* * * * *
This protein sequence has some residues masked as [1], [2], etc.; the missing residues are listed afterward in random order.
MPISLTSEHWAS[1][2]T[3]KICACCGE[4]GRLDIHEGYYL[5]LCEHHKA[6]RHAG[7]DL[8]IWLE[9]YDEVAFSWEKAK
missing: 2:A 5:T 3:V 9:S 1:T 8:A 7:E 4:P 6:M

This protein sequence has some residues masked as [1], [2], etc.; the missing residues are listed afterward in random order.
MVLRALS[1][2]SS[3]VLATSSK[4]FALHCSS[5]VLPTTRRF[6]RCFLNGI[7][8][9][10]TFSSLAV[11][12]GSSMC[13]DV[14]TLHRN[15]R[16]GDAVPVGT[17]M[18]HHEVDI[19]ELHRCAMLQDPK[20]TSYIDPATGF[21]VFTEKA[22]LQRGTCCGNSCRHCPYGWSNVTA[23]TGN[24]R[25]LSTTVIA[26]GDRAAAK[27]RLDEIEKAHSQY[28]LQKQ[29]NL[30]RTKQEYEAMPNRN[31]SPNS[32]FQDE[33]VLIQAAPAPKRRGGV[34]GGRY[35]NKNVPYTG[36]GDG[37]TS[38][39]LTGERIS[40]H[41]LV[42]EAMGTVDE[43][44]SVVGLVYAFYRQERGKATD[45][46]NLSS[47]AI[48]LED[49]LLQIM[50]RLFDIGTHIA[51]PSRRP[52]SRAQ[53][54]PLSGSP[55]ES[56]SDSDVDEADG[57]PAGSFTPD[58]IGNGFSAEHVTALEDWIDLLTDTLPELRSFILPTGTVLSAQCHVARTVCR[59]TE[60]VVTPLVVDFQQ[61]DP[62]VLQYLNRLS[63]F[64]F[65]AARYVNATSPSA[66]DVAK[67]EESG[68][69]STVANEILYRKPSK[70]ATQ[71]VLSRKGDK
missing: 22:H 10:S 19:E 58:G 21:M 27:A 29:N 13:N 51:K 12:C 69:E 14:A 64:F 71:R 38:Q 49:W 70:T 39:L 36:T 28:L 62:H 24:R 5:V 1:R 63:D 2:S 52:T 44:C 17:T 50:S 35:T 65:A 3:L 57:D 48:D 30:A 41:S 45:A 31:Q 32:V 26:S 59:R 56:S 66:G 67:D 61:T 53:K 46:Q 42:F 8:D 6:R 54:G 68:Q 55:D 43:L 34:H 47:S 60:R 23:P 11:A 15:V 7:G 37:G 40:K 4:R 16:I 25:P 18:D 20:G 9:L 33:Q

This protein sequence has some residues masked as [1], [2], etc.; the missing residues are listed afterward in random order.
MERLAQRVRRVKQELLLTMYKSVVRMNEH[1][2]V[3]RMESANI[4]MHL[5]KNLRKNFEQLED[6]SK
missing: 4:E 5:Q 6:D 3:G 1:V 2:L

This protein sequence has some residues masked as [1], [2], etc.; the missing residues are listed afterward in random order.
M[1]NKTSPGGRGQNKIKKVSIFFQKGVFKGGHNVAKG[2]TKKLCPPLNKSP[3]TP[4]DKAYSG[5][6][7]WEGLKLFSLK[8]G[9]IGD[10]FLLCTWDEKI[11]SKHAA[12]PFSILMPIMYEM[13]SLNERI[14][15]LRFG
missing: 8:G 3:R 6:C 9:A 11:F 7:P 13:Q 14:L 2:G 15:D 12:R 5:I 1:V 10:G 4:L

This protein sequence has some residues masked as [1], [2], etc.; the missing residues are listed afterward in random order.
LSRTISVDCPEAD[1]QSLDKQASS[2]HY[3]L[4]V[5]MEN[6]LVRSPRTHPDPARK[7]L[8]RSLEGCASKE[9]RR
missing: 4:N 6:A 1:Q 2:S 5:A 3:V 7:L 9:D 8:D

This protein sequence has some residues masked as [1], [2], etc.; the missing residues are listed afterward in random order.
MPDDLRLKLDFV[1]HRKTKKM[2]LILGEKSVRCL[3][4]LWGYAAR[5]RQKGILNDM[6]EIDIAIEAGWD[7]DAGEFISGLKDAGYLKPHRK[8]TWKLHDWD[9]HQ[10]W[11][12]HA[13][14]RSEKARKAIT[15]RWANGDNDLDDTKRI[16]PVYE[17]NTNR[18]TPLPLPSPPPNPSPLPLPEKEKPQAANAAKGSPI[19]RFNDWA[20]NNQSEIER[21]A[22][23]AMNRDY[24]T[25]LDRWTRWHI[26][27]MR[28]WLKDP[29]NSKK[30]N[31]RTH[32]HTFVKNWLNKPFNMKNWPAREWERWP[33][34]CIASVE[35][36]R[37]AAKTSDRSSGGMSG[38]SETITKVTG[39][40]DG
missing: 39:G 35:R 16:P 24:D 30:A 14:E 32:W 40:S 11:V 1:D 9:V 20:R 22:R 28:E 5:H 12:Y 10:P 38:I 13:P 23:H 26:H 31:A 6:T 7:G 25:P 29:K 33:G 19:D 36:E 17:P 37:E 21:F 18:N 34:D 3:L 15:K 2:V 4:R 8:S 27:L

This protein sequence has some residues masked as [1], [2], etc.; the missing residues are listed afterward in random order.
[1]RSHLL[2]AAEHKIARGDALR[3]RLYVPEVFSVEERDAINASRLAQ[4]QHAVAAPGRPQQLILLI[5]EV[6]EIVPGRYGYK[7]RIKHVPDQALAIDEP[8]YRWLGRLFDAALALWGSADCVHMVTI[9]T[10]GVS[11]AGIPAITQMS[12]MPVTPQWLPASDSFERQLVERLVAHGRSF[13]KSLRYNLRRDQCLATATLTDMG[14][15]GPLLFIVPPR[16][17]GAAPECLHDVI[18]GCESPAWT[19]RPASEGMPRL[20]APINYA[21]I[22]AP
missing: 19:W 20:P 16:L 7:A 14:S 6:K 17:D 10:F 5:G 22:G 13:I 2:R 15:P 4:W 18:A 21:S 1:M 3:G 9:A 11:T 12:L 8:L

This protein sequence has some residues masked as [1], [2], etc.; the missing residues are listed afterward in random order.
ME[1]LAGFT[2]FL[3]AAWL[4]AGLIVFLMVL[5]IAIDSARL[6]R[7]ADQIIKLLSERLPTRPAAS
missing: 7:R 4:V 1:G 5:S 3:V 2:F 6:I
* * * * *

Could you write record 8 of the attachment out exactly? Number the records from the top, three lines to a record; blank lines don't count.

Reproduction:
This protein sequence has some residues masked as [1], [2], etc.; the missing residues are listed afterward in random order.
ME[1]LAGFT[2]FL[3]AAWL[4]AGLIVFLMVL[5]IAIDSARL[6]R[7]ADQIIKLLSERLPTRPAAS
missing: 7:R 4:V 1:G 5:S 3:V 2:F 6:I